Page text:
I was writing in the public library today when I noticed a boy of no more than six. He was playing in the front area of the library in the way that little kids do, rolling around on the beanbag chairs and saying, “Help, I can’t get up!” and pushing a bright green stool against the beanbag and hiding behind the couch I was sitting on. He wasn’t too loud; he was just doing what kids do, and I only looked up now and then to see what he was up to. A girl who appeared to be high school aged was reading on another beanbag, and we looked at each other and giggled now and then at this kid’s antics. At one point the boy’s father came out from his meeting and scolded the boy for being so loud, then returned to his meeting. A bit later the father returned and told the boy it was time to go, apologizing to the girl and me for his loudness. “Relax, you could learn a thing or two from him,” I said. “We all could.” Sure, we were in a library, the land of sacred books, but the kid was being a kid. There’s no need to suppress that.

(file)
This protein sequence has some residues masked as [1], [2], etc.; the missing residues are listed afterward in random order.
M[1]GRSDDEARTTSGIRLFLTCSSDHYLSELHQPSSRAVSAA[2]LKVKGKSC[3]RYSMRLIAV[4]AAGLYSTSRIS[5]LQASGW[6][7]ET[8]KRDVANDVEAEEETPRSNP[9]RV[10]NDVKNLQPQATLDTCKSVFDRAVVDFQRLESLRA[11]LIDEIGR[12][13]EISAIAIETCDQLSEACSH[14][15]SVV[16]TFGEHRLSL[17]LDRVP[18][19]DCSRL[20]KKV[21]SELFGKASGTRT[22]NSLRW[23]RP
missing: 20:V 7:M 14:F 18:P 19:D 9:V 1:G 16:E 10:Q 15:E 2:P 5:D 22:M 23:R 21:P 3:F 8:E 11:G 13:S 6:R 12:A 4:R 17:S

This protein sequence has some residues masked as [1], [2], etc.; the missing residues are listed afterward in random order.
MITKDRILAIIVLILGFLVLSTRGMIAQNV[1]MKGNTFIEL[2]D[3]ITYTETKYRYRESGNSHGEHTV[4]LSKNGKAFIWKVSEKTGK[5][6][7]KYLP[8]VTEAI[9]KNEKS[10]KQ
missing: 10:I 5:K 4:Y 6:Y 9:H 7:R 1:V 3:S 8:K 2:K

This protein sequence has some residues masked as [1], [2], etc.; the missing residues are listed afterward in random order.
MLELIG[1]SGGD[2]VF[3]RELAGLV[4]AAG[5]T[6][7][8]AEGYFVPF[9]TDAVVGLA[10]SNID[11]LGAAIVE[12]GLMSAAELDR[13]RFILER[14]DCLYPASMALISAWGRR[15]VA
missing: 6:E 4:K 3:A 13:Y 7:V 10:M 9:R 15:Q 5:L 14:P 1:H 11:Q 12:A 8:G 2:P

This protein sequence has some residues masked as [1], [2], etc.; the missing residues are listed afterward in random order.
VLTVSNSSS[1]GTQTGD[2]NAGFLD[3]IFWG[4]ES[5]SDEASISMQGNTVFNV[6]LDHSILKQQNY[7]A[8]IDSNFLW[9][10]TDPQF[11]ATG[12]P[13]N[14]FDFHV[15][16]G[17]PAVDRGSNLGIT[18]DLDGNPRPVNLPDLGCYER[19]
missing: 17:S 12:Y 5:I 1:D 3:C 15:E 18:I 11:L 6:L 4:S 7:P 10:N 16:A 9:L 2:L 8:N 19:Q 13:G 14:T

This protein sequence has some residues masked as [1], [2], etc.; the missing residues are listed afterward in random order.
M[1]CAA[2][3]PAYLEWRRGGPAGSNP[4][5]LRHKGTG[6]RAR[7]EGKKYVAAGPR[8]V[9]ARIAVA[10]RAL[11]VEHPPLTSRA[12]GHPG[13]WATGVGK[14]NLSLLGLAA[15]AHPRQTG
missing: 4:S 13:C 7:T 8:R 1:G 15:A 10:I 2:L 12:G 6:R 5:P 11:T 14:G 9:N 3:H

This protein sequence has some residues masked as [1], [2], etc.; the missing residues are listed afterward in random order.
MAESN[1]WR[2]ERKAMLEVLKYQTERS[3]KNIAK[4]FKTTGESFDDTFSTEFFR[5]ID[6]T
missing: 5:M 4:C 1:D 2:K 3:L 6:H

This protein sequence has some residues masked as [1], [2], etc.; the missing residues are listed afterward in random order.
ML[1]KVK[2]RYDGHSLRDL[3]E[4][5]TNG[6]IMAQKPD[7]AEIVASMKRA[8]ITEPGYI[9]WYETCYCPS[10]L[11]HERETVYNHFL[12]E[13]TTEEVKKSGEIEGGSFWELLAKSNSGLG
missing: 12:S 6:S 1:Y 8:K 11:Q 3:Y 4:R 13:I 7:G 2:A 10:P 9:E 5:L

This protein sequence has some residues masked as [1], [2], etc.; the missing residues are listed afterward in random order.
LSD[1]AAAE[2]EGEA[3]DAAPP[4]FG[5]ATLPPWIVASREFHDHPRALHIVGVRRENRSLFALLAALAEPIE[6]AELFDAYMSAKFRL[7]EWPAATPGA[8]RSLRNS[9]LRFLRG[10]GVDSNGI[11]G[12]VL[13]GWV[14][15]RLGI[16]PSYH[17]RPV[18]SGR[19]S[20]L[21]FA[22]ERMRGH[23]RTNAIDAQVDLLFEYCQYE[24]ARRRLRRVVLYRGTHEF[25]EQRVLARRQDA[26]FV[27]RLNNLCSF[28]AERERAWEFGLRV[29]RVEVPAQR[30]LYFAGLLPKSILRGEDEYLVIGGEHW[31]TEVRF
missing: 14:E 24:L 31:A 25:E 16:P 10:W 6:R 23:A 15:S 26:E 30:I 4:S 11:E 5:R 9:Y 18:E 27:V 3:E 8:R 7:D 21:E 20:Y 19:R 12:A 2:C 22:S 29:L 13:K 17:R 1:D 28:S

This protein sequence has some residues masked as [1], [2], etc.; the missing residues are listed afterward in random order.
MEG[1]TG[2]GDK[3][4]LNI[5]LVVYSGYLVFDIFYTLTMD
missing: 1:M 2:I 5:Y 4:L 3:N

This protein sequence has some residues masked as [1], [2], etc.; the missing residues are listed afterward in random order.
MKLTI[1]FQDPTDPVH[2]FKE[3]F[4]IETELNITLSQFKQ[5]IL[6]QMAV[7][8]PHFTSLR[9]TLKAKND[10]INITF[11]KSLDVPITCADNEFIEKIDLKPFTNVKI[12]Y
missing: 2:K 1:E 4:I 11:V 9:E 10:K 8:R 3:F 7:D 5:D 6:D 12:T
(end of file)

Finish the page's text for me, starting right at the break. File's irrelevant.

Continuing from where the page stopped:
Yet that’s exactly what we do as we grow up. We become more conscious of ourselves and the people around us. The days of being ourselves with no regard to the rest of the world, creating without caring about the result, and the ability to simply be disappear as everyone else shows us how we should behave. Aspirations of becoming a policeman or astronaut are replaced by settling to become an account coordinator or an operations assistant. No five-year-old dreams of working in a cube when they grow up if toy lines these days are to go by.
This is the spirit that we lose as we grow older. It’s the spirit that I’ve been told I possess on multiple occasions. It’s the driver of dreams and fuel behind all creation. The kindergarten spirit is what keeps us happy in a world that’s out to make us miserable, and it’s up to us to keep that flame alive.